people and alternative
Name of presenter here
What is SharedLivesPlus ?
 The UK network for family-based and small-scale ways of
supporting adults.
 Members are Shared Lives carers and workers,
Homeshare programmes and micro-enterprises.
 SharedLivesPlus (formerly NAAPS UK) was established in
1992, has 4,000 primarily Shared Lives members and a
developing membership support for micro-enterprises.
 Seeks to support the members by,
 helping them to deliver
 providing information and guidance
 campaigning for and promoting small- scale ways of working.
What is Community Catalysts?
 A social enterprise and Community Interest
Company established by NAAPS in 2010
 Works to harness the talents and imaginations of
people and communities to provide high quality
small scale local care and support services
 Aims to make sure that people wherever they live
have a real choice of great services
Putting People in control of their own
 Government commitment to extending personal care and
personal health budgets
 People buy support and services that help them to live their
 Giving people control of the money is only half the answer
 Not everyone can or could employ their own staff
 People need alternatives - real choice of a wide range of
great local services and supports
Micro providers
 Are local people providing support and services to
other local people
 Work on a very small scale (5 or fewer workers –
paid or unpaid)
 Are independent of any larger organisation
What do micro providers offer people
who need support and services?
An alternative to traditional care services
An alternative to employing own staff
Personal and tailored
Flexible and responsive to change
Help people to link to their community and build
social capital
 Help people to make their money go further
 Local people helping other local people
Supporting micro enterprise
Community Catalysts has developed a way to:
 Find
 Engage
 Support
 Connect
Local people running a micro enterprise or those
with a great idea
Have worked with approx 20 councils and
communities to help them support micro
enterprise in their area
People, possibilities and
Insight for Carers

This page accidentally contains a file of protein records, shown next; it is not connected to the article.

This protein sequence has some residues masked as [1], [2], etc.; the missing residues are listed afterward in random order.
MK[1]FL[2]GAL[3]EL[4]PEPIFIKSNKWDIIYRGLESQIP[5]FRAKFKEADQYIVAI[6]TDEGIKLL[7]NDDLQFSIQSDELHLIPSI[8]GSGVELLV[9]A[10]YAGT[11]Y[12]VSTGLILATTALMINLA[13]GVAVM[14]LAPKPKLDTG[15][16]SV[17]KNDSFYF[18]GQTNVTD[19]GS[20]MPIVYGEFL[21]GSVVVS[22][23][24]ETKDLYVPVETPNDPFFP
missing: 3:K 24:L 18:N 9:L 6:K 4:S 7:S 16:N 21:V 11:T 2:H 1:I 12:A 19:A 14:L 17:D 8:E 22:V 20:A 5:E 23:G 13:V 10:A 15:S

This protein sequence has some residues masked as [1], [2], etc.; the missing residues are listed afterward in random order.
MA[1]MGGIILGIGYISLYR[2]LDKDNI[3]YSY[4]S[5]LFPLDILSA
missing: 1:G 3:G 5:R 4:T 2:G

 Launched in July 2010 with a vision of creating a place
for carers in Dudley.
 Run by volunteers - primarily people with a learning
disability, older people and the unemployed
 Hosts Carers Surgeries, coffee mornings, Councillors
surgeries, drop in sessions and an IT information hub
 Now have approximately 100 customers per week
 Many carers are also users of services and many are
elderly. They often feel that their voices are unheard
 The cafe offers support, an informal social network,
and empowers volunteers to become less socially
isolated and gain valuable work experience
Pulp Friction CIC
 Jill Carter runs the enterprise with her
daughter Jessie, who has learning disabilities
 Jessie wanted to find work like her friends but
Jill felt it was unlikely that this would happen
so the pair set up Pulp Friction
 Pulp Friction run cycle powered smoothie bar
at community events in Nottinghamshire
 Work with young adults with learning
disabilities to develop their social,
independent and work readiness skills
Solo Support Services
 After an accident left him with a disability, Stephen
found himself a user of care and support services
 He was deeply unhappy with traditional services and
felt that a personal health budget might be a better
 Current rules prevent people from taking their personal
health budget as a DP (and to employ own staff)
 This inspired Nicola to set up her own organisation
called Solo Support Services
 Now registered with the CQC to provide personal care
in people’s own homes
 Also offer a DP support service to people who employ
their own personal assistants
Funky Fitness and Fun
 Set up by Carita who runs a drama group for
people with a learning disability and knew people
were looking for things to do with their friends